CURT SAID: "...That's not an advantage to short life; it's an advantage to
early reproduction. It causes short lifespan only if early
reproduction and long life are somehow incompatible. In that
case, the incompatibility itself is the main casue of aging
- the tradeoff alone creates aging...."
CYMM SAYS: Curt, you're right of course...clumsy English again! But the
"incompatibility" is really (i) diminishing (cost/benefit) returns to
maintaining reproductive ability when viable progeny is extant... and (ii)
the negative benefits of loading the genepool with archaic combinations in
the face of rapid environmental change....
Some long lived complex species: tortoises; macaws; elephants; humans seem
to have real advantages for the coexistence in a population of several
But generational depth is almost nonexistent in many real populations... the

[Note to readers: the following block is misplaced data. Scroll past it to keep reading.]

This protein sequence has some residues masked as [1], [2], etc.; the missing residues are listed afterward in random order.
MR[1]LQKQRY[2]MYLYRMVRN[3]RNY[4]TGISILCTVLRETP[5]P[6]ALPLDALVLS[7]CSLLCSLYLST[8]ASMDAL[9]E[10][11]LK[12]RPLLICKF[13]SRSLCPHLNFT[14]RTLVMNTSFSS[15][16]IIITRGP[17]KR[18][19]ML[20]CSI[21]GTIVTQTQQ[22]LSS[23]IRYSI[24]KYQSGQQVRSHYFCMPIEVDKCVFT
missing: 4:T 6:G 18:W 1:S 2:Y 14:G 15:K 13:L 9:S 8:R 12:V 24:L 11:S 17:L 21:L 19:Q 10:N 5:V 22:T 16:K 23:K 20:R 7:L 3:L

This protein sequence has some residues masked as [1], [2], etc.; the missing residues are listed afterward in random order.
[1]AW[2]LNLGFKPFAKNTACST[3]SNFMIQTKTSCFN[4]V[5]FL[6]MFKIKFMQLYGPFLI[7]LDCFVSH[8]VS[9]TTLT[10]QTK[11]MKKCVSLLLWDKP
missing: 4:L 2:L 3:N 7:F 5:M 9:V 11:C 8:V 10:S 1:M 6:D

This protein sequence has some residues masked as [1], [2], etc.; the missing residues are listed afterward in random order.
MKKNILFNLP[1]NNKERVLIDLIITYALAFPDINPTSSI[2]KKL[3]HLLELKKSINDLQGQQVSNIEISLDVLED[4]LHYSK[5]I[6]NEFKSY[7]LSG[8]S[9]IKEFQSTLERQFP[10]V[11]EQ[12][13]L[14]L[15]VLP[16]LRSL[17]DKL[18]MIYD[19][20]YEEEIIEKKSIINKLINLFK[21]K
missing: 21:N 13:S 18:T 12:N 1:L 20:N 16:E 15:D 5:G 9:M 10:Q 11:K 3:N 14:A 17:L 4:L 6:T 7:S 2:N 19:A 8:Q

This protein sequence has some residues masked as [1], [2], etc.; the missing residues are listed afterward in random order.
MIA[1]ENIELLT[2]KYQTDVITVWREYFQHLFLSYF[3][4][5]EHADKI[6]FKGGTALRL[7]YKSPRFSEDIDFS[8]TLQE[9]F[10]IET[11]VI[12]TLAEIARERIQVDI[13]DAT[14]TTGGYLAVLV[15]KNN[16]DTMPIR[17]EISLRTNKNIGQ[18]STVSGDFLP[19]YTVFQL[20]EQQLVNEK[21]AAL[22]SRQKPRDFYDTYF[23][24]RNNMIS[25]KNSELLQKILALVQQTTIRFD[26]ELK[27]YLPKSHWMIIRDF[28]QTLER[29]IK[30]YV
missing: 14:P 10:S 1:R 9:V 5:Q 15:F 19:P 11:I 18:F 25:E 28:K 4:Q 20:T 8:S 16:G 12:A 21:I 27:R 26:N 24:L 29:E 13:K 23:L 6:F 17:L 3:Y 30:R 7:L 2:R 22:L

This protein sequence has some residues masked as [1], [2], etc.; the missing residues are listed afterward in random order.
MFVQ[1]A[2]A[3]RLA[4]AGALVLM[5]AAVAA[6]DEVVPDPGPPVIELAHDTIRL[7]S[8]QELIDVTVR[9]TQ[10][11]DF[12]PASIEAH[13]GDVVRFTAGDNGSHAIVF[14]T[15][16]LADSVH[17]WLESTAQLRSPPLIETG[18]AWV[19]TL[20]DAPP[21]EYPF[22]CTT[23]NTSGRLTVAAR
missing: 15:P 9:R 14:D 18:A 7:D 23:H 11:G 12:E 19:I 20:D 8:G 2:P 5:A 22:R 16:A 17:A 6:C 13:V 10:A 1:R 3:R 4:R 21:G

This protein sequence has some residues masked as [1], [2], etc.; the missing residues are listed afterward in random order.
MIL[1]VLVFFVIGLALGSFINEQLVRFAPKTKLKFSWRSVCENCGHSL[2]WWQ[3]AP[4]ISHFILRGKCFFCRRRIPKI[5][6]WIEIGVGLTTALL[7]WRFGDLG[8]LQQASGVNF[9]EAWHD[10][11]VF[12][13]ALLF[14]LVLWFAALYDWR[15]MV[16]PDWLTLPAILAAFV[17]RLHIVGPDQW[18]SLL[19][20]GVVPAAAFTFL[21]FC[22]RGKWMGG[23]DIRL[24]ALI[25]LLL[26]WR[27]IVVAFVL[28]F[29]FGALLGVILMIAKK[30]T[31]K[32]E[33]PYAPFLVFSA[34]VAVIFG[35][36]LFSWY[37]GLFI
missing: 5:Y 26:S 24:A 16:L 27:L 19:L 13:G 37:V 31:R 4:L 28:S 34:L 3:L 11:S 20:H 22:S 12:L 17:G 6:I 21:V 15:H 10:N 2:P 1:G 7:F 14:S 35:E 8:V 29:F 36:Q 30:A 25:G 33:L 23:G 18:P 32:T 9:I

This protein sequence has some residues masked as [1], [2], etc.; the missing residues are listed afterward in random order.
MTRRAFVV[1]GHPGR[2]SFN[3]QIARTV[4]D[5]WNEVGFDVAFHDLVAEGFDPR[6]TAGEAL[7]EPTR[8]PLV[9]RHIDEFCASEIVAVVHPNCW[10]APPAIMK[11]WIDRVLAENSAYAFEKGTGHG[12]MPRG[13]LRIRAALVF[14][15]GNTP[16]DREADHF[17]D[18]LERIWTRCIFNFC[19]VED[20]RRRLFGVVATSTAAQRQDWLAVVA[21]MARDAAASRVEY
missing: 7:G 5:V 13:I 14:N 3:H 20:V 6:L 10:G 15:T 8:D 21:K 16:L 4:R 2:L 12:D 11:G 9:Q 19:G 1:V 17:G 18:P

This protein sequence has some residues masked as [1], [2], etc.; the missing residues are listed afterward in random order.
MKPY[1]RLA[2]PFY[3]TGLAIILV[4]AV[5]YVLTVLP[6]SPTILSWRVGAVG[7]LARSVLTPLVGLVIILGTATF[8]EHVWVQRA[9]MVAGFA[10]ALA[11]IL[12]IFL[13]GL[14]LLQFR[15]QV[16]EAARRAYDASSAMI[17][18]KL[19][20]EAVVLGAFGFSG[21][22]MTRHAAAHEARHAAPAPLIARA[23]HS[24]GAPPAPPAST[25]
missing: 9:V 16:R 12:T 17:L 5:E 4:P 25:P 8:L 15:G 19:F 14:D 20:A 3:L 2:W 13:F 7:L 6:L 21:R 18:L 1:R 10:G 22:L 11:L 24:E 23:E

species seem to favour short life and develop interesting mechanisms to
Lastly, in species where death by predation, misadventure etc. is high and
thus there is no real "danger" of loading the gene pool with oldies (...the
survival curve will be exponential anyway!!) we should sometimes see
long-lived non-ageing species. Maybe sea turtles; carp; and certain catfish
fit this model to a certain extent...
But then they STILL eventually age and die when captive reared in suitable
habitats. Is ageing different then... are they coming up against cellular
ageing constraints specific to the genetic complexities of being a metazoan?
This archive was generated by hypermail 2b29 : Thu Jul 27 2000 - 14:14:42 MDT